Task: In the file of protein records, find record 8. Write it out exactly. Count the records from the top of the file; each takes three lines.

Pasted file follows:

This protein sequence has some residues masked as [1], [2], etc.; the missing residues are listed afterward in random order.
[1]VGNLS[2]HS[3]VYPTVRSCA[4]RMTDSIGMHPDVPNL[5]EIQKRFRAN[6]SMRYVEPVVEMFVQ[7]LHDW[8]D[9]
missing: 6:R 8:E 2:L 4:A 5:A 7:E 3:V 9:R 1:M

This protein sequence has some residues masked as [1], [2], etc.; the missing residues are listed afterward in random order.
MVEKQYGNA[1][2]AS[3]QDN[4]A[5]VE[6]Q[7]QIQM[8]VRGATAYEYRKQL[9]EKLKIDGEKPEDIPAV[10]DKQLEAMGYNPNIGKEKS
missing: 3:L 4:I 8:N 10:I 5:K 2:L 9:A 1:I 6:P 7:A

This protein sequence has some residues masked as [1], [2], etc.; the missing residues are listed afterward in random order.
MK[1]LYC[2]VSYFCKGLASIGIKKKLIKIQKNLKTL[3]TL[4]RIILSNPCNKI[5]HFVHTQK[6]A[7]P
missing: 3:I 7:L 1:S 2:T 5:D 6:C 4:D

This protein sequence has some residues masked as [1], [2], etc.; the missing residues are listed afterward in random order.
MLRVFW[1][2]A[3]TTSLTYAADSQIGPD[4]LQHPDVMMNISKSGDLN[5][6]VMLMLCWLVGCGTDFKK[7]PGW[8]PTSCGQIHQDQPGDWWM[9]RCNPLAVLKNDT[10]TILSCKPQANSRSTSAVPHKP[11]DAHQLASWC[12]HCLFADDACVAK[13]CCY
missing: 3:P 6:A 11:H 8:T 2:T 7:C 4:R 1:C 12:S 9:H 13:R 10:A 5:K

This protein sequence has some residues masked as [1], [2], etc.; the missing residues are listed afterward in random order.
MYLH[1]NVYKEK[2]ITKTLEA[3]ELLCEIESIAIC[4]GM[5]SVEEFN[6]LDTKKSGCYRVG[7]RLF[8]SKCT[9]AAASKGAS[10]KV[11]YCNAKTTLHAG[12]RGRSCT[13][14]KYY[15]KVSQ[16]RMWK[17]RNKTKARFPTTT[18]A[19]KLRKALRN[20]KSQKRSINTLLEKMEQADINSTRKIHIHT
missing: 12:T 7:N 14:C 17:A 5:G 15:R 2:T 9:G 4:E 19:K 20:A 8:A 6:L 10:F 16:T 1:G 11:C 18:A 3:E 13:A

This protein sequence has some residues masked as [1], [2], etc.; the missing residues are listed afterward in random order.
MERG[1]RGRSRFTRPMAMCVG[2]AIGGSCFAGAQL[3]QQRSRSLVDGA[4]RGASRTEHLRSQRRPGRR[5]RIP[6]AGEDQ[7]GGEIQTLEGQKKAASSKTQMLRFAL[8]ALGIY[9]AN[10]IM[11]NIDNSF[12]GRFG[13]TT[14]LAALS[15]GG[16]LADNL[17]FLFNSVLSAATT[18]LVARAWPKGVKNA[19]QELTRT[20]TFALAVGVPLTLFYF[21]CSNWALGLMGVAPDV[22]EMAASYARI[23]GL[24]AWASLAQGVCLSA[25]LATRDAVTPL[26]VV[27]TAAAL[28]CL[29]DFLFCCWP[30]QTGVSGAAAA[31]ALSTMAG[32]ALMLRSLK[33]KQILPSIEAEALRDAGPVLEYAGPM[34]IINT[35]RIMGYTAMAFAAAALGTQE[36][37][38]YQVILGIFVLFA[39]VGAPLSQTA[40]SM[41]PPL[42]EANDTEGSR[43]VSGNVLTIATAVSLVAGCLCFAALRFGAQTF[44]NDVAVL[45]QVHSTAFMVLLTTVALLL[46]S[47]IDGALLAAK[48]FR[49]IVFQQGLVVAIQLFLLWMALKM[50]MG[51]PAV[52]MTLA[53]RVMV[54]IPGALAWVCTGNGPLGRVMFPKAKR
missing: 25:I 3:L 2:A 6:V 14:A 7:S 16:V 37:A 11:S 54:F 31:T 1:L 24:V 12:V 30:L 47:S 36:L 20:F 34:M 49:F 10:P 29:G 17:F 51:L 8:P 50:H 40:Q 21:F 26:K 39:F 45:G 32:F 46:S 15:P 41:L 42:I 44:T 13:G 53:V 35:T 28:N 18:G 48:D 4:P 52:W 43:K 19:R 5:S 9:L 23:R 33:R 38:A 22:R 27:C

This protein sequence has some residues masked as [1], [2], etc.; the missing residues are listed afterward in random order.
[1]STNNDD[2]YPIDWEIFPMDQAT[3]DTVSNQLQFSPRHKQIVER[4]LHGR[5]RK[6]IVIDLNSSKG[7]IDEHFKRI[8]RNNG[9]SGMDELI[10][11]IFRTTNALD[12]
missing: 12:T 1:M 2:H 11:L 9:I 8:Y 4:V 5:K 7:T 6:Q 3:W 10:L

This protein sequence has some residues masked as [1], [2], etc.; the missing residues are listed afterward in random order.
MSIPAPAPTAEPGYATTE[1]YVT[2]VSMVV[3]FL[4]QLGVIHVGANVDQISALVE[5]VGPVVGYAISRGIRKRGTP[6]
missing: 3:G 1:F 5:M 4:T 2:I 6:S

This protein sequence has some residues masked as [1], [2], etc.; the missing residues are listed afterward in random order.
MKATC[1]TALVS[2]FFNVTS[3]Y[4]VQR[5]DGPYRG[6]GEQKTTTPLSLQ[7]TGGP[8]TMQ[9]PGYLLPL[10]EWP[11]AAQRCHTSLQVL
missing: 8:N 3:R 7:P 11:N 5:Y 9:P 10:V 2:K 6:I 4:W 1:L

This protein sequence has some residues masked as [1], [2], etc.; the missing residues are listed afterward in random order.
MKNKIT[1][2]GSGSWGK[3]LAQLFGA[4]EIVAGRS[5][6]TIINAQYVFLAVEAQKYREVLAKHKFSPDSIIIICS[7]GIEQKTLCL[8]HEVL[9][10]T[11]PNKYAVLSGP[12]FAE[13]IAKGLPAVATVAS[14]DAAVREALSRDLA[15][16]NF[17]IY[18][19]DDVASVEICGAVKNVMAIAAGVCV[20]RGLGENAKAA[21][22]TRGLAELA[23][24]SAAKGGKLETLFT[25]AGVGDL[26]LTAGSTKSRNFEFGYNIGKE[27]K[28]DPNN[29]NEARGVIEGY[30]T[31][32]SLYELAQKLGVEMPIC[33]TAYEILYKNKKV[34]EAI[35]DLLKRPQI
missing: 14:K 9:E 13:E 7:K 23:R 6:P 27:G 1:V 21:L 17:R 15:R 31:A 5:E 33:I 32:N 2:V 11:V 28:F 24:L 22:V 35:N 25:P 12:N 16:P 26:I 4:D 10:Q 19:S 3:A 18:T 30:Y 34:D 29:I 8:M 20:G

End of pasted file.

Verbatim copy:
This protein sequence has some residues masked as [1], [2], etc.; the missing residues are listed afterward in random order.
MSIPAPAPTAEPGYATTE[1]YVT[2]VSMVV[3]FL[4]QLGVIHVGANVDQISALVE[5]VGPVVGYAISRGIRKRGTP[6]
missing: 3:G 1:F 5:M 4:T 2:I 6:S